Ten years is a long time to put up with a cycle of broken promises, but the Northern Ontario First Nations community of Attawapiskat has had to put up with that, when the one thing the area needs is something that should be a basic human right. In famed filmmaker Alanis Obomsawin’s latest documentary Hi-Ho Mistahey!, the memory of a young female activist lives on in the desire to simply bring a new school to a town that has been housing its children in freezing cold and outdated portables for a decade. It’s a trenchant and admirably rabble-rousing look at how the Canadian government has once again failed those most desperately in need.
After the town’s elementary school was irreparably damaged and unhealthy to be around following an oil spill, Attawapiskat (a place so secluded that one would have to take a several hundred dollar plane ride just to get to the nearest major town on Timmins) finds itself in an even worse financial hole. Despite being home to a diamond mine that produces $2 billion a year in revenue, the community only receives $400,000 a year that can only be placed into a trust fund for administrative costs and nothing else. There’s largely been silence from parliamentarians (who often never bother to visit) since 2004. The school flat out can’t afford even the simplest of science programs and often has to find ways of educating students for less than a quarter of what kids in other communities receive from the government. It’s such a terrible situation that it’s often advisable to move gifted students away from the community that can best use their ideas and into schools away from their families so they can have a chance at better lives instead of a system where kids will start dropping out as early as Grade 4.
While the look at the hardship faced by the children of Attawapiskat is certainly incendiary and eye opening, there remains hope in the form of the organization Shannen’s Dream, Obomsawin’s main focus. The brainchild of the late teenager Shannen Kostachin, who tragically passed away in a June 2010 car accident, the group seeks to lobby the government to create a new place for the community where students can be made to feel important and worthy and to lobby for easy access to education for all First Nations areas. It’s a collective made up of students and citizens who in many cases are often brought to tears thinking of how much better their lives can be. Obomsawin follows them as they go to schools, political events, and even the UN discussion on the rights of the child to plead their case.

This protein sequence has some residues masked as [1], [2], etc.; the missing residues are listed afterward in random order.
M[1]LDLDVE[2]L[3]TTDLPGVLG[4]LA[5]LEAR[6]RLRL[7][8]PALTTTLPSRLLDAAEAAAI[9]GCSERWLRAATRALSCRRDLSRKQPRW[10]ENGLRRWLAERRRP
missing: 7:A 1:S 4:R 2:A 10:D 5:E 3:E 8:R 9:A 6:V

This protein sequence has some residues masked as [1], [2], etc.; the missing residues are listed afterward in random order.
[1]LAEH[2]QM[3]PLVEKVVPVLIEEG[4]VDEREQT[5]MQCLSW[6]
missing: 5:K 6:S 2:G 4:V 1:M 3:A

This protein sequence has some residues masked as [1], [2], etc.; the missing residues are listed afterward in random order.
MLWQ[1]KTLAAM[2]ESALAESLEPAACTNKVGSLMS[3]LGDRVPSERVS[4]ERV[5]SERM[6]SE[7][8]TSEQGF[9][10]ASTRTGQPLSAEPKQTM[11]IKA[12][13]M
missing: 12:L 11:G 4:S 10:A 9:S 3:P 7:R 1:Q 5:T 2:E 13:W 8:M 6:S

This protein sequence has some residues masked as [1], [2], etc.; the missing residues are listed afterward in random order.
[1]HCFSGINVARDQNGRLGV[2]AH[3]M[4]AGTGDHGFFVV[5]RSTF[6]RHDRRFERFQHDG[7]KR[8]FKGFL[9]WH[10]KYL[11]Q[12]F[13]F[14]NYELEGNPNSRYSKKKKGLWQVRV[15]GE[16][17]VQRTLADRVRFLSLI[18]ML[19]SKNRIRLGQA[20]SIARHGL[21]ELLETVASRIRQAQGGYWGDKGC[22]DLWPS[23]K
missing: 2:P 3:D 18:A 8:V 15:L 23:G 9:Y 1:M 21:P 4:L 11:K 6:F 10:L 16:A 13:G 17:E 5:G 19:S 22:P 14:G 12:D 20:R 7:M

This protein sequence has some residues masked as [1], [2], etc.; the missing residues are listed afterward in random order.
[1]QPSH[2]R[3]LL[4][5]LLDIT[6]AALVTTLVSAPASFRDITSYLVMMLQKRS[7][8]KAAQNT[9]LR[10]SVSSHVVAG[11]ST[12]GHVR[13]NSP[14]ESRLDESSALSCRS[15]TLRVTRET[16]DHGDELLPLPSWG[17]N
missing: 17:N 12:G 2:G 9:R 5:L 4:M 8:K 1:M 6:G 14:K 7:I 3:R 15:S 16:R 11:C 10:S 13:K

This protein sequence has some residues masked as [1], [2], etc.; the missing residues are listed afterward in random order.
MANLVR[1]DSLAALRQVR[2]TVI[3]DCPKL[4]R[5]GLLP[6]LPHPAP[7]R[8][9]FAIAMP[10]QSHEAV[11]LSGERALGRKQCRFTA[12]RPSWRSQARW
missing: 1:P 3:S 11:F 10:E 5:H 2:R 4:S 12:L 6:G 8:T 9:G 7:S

Not only focusing on the plight of the children directly, Obomsawin makes time to look at the larger picture of Attawapiskat, looking at how Shannen’s family copes with the loss of their daughter and how they are keeping her legacy alive. She looks at how Shannen’s best friend Serena feels sometimes exhausted and emotionally drained by everything that’s already happened in her young life. The apathy of big business and government is touched on, as well as the spectre of early 1900s Catholicism being brought to the region. It all paints a rich picture of a place in desperate need of human compassion and the resources to allow healing to begin, but it’s more importantly a valuable document when talking about how education helps with physical and mental health for students by nurturing the talents of the young and giving them confidence. Hi-Ho Mistahey! ultimately leads to some optimistic places, but Obomsawin makes it clear there’s plenty of work still needed to be done.
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